If the property in the estate is worth £1.99m you get the full £175k to play with. If it’s worth £2m or more that £175k gets reduced to the point where the £175k is gone at a property value of £2.35m.

People can leave their tax free allowance of £500k to a spouse to give them a higher allowance. That’s where the £1m estate comes from.

The site linked doesn’t make overly clear that sometimes they are talking about the estate and sometimes the property within the estate.
 
Money to the masses, they need to get the article proof read by an expert, mostly confusing incorrect information, I think it is trying to say there is potential for tax relief but that tapers away after 2 million

£350 + RNRB £175 k = 500k per person double for married couple

and I expect will not change much in our lifetime

£175K RNRB when the average UK property sale over £250 k the government is on to a winner

Archie

Er, who on here has a million pound estate?
About 85 pages of a tax form, all property (real and otherwise) to be factually evidenced by valuers of various sorts for innumerable things like furniture, jewellery, clothing and a car for your average person.
Good luck.
For a £500,000 estate they may, or may not charge up to £10,000 at 2% and get it all right legally.

Money well spent and it will be worth it, otherwise crack on yourself and try to get funds released from various investments, insurances and banks whilst probate is ongoing.
At the date of death everything is frozen.
As of today ours is coming up to 2 years and council taxes, electricity and other bills on the family house (where nobody is now living) somehow still needs paying.
It also cannot be sold until probate is granted.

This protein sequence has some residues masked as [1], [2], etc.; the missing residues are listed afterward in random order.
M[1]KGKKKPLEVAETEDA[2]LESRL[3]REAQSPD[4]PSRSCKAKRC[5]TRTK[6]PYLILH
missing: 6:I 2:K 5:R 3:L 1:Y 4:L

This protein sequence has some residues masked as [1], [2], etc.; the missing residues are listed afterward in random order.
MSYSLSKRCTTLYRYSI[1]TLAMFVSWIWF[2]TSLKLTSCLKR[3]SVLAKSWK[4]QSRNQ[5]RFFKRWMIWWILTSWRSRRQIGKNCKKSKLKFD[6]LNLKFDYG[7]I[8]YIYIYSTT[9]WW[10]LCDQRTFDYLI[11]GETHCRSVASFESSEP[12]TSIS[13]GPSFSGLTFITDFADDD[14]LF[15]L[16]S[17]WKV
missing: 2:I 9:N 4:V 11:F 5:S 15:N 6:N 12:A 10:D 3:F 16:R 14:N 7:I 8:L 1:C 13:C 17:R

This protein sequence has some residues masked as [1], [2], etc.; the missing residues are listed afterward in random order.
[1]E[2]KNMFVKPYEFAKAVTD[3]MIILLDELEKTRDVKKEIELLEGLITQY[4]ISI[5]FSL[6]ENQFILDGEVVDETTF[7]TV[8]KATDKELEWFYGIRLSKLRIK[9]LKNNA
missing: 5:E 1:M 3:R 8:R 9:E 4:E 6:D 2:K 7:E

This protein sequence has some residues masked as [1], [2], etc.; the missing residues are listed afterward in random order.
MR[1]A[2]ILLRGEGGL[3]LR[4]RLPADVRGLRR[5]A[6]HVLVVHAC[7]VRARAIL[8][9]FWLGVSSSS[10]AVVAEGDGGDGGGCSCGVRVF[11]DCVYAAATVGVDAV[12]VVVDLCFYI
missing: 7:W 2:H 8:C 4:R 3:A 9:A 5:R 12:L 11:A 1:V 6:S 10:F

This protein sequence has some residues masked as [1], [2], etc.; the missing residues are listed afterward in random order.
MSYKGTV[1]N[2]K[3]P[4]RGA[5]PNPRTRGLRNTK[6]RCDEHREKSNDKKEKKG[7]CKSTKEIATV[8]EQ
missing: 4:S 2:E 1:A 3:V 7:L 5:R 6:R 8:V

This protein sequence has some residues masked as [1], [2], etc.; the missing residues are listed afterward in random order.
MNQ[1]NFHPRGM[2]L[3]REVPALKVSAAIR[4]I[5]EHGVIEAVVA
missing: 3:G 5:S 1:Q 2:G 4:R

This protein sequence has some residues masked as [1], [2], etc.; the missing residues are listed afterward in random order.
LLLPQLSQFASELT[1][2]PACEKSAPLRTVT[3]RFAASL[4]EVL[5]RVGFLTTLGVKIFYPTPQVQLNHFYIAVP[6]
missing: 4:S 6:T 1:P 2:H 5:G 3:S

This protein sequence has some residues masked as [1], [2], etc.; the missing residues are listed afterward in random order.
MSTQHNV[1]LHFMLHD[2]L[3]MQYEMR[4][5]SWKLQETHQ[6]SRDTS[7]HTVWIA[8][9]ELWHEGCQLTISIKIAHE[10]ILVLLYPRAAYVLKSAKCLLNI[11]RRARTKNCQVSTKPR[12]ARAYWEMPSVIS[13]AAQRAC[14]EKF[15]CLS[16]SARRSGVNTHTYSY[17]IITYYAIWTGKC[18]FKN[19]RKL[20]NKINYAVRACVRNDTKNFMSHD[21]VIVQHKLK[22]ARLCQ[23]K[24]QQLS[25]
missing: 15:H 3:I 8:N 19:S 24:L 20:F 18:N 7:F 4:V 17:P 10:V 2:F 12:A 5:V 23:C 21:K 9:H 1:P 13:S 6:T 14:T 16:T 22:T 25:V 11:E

Still feel like it is a worthwhile project to save a few bob?

Death in the family seems like a real pain for those who have to deal with it, the bureaucrats seem determined to plague us with endless form filling for as long as possible, I wonder if they have an enforcement team to send to Heaven/Hell for any undotted/uncrossed i or t.

Perhaps fortunately my daughter intends to carry on living here after I have shuffled of my mortal coil which seems to me to at least simplify things a bit.
 
I did it myself. No solicitor involved. My Dad died towards the end of 2019 and my Mum was dealing with his estate when she died in Summer 2020. Took me six months to sort it with the money from their accounts deposited in mine last week.
I sorted the rest of my Dad’s estate and my Mum’s at the same time. Apart from a few things, my Dad’s stuff all went to her.

The final estate was just below the IHT threshold of £325,000 but, because I was gifted their house years ago and they continued to live in it, I had to fill in the form linked above and seven (?) attachments. I then had to go through the same tax process as if I had inherited the house on their deaths. I also needed probate because of the amount of cash in their accounts.

Valuers are only needed for things like property or cars. Not for household items, clothing, average person’s amount of jewellery, etc. As long as you can show you have reached proper and reasonable values you’re ok. I think one example they give in the notes for completing the form is using online sales sites for research.

The form is daunting but isn’t actually that bad. I read through it, and the notes, three or four times, did the value research, got the house valued, filled it in and sent it off. Next stop was the court for probate then the banks. Process complete.

The only thing I didn’t have to do is transfer of ownership of the house because I already owned it.

Two years (so far) seems to be an extremely long time for almost the same process as mine.

I'm thinking for the house I could gift it at a time to pre-empt the seven year hurdle (I feel/hope I have a few more years than that left for me).

Also at some point when the time is nigh (so this precludes sudden/unexpected cause, back to the 99 bus type scenarios then) make my bank accounts joint so simplifying that matter. I wonder if that would work?
 
Er, who on here has a million pound estate?
About 85 pages of a tax form, all property (real and otherwise) to be factually evidenced by valuers of various sorts for innumerable things like furniture, jewellery, clothing and a car for your average person.
Good luck.
For a £500,000 estate they may, or may not charge up to £10,000 at 2% and get it all right legally.